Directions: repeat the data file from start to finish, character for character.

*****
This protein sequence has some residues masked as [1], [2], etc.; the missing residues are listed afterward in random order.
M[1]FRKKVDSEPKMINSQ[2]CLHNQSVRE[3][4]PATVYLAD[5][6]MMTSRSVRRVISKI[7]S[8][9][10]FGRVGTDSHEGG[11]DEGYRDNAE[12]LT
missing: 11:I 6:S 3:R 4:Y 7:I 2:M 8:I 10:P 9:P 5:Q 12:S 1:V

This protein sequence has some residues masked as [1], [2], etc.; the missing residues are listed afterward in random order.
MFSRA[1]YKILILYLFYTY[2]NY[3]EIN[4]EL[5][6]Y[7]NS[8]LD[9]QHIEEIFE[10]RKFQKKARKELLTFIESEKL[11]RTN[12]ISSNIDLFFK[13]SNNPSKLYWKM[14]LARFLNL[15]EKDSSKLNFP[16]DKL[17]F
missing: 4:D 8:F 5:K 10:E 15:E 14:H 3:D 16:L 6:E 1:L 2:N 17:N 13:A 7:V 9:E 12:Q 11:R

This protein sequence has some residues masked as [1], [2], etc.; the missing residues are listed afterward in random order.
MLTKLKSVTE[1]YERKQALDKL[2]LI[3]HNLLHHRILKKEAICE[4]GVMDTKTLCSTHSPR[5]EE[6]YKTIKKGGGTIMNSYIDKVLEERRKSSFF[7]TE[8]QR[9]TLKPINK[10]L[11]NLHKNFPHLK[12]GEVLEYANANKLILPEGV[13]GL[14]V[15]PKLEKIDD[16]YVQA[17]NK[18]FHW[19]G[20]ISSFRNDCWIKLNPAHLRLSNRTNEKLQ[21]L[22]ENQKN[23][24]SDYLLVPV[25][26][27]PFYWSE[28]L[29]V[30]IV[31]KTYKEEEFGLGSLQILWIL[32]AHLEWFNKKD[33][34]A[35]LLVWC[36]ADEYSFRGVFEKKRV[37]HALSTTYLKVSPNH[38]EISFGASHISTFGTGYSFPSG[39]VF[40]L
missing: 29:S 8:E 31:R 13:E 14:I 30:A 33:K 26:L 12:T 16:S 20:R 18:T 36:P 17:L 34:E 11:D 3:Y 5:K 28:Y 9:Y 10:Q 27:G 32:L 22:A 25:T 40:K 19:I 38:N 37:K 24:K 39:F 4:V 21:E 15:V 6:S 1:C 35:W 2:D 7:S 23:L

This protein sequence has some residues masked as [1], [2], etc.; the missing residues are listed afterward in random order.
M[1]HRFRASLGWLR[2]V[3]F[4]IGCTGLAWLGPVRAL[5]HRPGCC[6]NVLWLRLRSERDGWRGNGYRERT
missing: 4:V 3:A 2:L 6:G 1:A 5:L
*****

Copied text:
This protein sequence has some residues masked as [1], [2], etc.; the missing residues are listed afterward in random order.
M[1]FRKKVDSEPKMINSQ[2]CLHNQSVRE[3][4]PATVYLAD[5][6]MMTSRSVRRVISKI[7]S[8][9][10]FGRVGTDSHEGG[11]DEGYRDNAE[12]LT
missing: 11:I 6:S 3:R 4:Y 7:I 2:M 8:I 10:P 9:P 5:Q 12:S 1:V

This protein sequence has some residues masked as [1], [2], etc.; the missing residues are listed afterward in random order.
MFSRA[1]YKILILYLFYTY[2]NY[3]EIN[4]EL[5][6]Y[7]NS[8]LD[9]QHIEEIFE[10]RKFQKKARKELLTFIESEKL[11]RTN[12]ISSNIDLFFK[13]SNNPSKLYWKM[14]LARFLNL[15]EKDSSKLNFP[16]DKL[17]F
missing: 4:D 8:F 5:K 10:E 15:E 14:H 3:D 16:L 6:E 1:L 2:N 17:N 13:A 7:V 9:E 12:Q 11:R

This protein sequence has some residues masked as [1], [2], etc.; the missing residues are listed afterward in random order.
MLTKLKSVTE[1]YERKQALDKL[2]LI[3]HNLLHHRILKKEAICE[4]GVMDTKTLCSTHSPR[5]EE[6]YKTIKKGGGTIMNSYIDKVLEERRKSSFF[7]TE[8]QR[9]TLKPINK[10]L[11]NLHKNFPHLK[12]GEVLEYANANKLILPEGV[13]GL[14]V[15]PKLEKIDD[16]YVQA[17]NK[18]FHW[19]G[20]ISSFRNDCWIKLNPAHLRLSNRTNEKLQ[21]L[22]ENQKN[23][24]SDYLLVPV[25][26][27]PFYWSE[28]L[29]V[30]IV[31]KTYKEEEFGLGSLQILWIL[32]AHLEWFNKKD[33][34]A[35]LLVWC[36]ADEYSFRGVFEKKRV[37]HALSTTYLKVSPNH[38]EISFGASHISTFGTGYSFPSG[39]VF[40]L
missing: 29:S 8:E 31:R 13:E 14:I 30:A 33:K 26:L 12:T 16:S 20:R 18:T 36:P 17:L 34:E 11:D 3:Y 5:K 28:Y 9:Y 10:Q 27:G 32:L 22:A 25:T 40:K 19:I 38:N 37:K 24:K 39:F 4:V 21:E 15:V 6:S 1:C 35:W 2:D 7:S 23:L

This protein sequence has some residues masked as [1], [2], etc.; the missing residues are listed afterward in random order.
M[1]HRFRASLGWLR[2]V[3]F[4]IGCTGLAWLGPVRAL[5]HRPGCC[6]NVLWLRLRSERDGWRGNGYRERT
missing: 4:V 3:A 2:L 6:G 1:A 5:L